The uproar over the BBC’s recent decision to uphold a complaint against a Breakfast show presenter resulted in not just much bad press for the corporation but also in rebellion in its journalistic ranks and then, finally, a reversal of the decision by the director general.
The presenter in question was Naga Munchetty one of BBC’s most visible non-white, female presenters. The original decision upheld a complaint against her by a member of the public relating to an exchange between the show’s two presenters regarding US President Trump’s remarks that non white American congresswomen “should go home” to their countries of origin. Munchetty was asked by co-presenter Dan Walker to comment on this in the light of her own experience. She replied that in her experience such remarks were ‘embedded in racism.’ She also added “Now, I’m not accusing anybody of anything here but you know what certain phrases mean.” When asked by Walker how it made her feel she replied “furious” and said she imagined lots of people felt furious that “a man in that position thinks it’s okay to skirt the lines by using language like that.”
The BBC’s editorial complaints unit found that Munchetty had breached BBC guidelines which “do not allow for journalists to give an opinion about the individual making the remarks or their motives for doing so.” But as many critics pointed out identifying racism in view of one’s own experience is not a professional lapse – rather the finding seems a negation only of the experience of people of colour.
Another criticism was that the (white male) co-presenter who asked Munchetty the leading questions was not censured. The head of the editorial standards unit claimed this was because Walker had not been named in the complaint. This turned out to be untrue – a fact exposed dramatically by a story in The Guardian newspaper.
Many people who criticised the decision pointed out that the BBC’s decision showed a “misunderstanding of the BBC’s editorial guidelines.” As an ex-BBC producer who worked there for almost two decades I completely agree with this assessment. But why, you may ask, is the BBC in such a spin over its own guidelines? I trace this confusion back to the evolution of social media as well as to the campaign by the Murdoch group to undermine the BBC and attack it repeatedly, insisting that it enjoyed unfair advantages in the industry.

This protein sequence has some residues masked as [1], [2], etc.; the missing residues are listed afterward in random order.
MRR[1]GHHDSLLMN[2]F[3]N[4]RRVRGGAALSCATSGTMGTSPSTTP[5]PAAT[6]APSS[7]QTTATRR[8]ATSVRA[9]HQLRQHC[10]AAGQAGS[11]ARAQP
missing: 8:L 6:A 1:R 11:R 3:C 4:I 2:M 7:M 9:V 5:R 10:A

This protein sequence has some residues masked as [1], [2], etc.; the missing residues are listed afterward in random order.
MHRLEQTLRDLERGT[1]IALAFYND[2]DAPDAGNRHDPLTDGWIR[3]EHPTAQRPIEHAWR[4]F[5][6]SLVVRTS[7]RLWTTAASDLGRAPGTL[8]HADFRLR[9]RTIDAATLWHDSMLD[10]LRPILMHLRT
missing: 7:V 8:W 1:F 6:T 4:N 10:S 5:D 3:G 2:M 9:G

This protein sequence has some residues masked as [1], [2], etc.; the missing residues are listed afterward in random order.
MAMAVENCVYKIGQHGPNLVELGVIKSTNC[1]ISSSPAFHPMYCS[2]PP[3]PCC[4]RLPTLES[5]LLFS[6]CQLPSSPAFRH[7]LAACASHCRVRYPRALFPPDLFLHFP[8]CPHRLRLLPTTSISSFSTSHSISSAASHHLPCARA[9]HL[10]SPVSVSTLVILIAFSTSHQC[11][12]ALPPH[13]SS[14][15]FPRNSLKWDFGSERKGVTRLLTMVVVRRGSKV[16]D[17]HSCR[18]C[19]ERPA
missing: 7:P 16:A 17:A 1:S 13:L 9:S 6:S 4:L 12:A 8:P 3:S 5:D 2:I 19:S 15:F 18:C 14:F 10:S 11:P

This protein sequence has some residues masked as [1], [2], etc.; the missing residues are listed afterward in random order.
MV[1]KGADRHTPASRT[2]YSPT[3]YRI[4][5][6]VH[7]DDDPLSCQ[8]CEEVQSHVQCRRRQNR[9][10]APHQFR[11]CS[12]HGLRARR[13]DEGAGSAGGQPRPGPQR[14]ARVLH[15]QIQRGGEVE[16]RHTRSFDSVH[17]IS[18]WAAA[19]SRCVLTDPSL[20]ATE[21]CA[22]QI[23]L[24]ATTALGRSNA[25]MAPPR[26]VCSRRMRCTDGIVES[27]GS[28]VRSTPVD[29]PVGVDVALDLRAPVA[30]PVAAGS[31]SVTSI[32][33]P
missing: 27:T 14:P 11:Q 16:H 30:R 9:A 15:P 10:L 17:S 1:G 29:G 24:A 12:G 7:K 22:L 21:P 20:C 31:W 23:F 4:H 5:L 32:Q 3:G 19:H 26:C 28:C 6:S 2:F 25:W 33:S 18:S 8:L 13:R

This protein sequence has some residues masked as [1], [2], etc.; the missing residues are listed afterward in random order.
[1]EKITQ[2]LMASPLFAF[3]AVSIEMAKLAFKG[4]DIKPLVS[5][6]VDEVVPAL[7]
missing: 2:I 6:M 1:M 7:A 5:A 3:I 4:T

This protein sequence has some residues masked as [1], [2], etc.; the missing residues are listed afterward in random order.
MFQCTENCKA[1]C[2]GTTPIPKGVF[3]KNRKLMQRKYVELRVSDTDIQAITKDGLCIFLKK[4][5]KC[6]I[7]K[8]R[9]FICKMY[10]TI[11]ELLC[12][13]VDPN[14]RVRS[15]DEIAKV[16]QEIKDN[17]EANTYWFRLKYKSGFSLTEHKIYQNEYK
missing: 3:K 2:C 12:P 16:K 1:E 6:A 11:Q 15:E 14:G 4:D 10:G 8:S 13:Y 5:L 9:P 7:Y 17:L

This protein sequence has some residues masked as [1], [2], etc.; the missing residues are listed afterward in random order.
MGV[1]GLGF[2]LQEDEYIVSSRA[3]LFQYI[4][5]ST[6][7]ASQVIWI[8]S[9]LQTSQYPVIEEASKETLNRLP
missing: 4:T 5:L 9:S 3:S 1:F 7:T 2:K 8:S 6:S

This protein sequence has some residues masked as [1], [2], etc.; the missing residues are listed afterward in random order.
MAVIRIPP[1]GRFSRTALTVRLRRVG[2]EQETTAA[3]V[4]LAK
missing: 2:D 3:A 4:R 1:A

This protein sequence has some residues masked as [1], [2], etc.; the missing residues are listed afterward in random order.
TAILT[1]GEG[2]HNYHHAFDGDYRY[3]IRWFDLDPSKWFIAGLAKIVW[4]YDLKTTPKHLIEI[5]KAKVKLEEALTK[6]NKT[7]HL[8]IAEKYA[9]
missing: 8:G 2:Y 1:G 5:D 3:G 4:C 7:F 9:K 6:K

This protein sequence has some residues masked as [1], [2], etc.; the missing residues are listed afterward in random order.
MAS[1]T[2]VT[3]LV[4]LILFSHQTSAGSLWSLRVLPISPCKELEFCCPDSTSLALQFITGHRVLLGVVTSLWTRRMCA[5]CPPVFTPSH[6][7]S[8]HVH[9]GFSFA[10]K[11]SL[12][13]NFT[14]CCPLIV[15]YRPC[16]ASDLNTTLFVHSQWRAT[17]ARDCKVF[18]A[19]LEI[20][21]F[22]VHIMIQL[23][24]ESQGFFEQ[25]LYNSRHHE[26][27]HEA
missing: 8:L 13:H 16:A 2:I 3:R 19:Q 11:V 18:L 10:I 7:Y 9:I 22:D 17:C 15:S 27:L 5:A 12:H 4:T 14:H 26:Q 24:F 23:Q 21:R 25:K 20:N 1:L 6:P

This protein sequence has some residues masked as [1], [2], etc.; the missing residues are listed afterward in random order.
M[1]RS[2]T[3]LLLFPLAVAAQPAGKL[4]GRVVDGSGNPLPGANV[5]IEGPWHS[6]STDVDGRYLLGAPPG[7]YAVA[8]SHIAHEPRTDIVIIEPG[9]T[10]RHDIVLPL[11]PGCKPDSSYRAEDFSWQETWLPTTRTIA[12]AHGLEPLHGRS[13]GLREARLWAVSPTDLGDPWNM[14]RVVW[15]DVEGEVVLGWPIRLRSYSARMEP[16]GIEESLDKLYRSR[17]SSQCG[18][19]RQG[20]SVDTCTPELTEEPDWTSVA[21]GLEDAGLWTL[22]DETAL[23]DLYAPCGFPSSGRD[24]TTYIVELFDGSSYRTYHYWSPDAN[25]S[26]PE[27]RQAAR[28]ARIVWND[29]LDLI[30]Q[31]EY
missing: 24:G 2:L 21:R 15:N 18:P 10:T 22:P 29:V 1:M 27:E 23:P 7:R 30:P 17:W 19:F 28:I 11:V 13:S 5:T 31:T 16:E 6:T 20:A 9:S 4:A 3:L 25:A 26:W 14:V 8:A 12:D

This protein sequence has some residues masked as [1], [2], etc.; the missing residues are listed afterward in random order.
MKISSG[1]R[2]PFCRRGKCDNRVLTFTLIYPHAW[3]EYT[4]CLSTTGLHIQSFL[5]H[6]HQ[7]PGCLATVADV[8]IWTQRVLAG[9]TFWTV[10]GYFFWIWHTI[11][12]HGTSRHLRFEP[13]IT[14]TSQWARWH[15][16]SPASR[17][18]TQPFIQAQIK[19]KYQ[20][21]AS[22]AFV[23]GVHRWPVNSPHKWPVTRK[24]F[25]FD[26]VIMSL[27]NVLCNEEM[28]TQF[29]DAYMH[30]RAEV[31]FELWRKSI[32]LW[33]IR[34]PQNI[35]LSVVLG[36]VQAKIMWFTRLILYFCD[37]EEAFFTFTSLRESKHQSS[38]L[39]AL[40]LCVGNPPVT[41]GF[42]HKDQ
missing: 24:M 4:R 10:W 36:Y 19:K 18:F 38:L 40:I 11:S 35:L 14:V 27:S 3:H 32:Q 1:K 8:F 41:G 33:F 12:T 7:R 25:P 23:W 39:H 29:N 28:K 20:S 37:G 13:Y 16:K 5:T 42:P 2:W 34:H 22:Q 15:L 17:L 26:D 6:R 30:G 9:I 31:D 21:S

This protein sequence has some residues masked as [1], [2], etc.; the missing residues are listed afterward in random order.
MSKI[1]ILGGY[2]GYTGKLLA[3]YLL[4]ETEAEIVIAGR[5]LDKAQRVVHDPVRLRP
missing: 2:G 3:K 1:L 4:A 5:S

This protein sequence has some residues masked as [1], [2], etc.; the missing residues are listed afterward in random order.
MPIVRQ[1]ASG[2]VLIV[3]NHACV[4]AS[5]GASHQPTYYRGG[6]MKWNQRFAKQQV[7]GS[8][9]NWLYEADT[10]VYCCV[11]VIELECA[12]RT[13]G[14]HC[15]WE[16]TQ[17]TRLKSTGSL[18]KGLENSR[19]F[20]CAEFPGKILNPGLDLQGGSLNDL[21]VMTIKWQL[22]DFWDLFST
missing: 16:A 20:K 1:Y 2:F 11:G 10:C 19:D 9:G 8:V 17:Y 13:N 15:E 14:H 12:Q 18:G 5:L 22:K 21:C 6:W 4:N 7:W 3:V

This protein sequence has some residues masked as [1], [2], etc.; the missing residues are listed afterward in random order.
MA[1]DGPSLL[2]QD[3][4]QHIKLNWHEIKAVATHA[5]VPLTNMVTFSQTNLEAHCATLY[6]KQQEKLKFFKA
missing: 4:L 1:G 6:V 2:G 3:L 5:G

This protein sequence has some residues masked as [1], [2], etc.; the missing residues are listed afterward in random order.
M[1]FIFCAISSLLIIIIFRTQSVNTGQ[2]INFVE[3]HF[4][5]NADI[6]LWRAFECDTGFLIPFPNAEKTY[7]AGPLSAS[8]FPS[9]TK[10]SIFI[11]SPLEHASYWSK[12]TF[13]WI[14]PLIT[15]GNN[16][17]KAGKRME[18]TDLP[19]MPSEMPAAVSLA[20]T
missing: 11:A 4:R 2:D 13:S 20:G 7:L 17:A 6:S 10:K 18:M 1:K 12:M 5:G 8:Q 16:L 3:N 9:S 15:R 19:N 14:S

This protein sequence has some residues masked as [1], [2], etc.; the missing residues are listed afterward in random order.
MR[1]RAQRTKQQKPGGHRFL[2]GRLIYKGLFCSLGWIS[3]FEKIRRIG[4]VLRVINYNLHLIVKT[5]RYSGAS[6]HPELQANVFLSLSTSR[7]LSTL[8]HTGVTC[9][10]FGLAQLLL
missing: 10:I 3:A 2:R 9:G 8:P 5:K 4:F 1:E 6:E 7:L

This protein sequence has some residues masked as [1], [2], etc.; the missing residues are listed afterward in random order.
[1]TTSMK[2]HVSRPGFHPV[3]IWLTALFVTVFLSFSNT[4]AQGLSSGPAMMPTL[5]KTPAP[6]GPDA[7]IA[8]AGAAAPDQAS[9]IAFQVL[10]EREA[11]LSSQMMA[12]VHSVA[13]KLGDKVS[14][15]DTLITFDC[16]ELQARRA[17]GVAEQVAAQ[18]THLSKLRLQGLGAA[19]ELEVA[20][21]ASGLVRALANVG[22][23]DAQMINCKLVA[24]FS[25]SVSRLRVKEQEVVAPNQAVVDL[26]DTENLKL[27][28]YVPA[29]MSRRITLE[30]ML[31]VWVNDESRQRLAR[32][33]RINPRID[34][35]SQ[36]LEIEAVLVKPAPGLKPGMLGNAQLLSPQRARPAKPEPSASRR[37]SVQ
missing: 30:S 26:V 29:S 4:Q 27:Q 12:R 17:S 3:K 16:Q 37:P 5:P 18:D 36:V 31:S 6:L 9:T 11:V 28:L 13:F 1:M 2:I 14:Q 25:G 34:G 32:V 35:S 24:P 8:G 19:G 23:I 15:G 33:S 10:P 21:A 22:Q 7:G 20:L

The advent of social media confused the corporation: we were all told to start twitter and Facebook accounts but then told we could not express any opinions – the aim seemed simply for us to act as media bot cum advertising agent. The number of ‘likes’, ‘shares’ or ‘retweets’ also began to be a measure of the value of stories, thereby downgrading many serious topics in favour of populist, often low brow, stories.
I will never forget a briefing by ex-World Service head Peter Horrocks soon after he was appointed in 2009 when he basically told us, using various diagrams, that we journalists had become irrelevant ‘because social media had made everybody a journalist’. It was depressing that somebody from our profession would put so little value on the editorial intelligence and professional skills of his own colleagues. We then witnessed the degradation of news by the culling of reporters and the hiring of young, tech-savvy and journalistically illiterate individuals. Reporters, we were told, were a thing of the past. We were to spend more time putting together stories that were not necessarily news based. Many excellent reporters either lost their jobs or were sidelined, and as the people making decisions were those with little news experience, their only editorial criteria was the ‘both sides of the story’ guideline which often completely obscured the point of the actual story.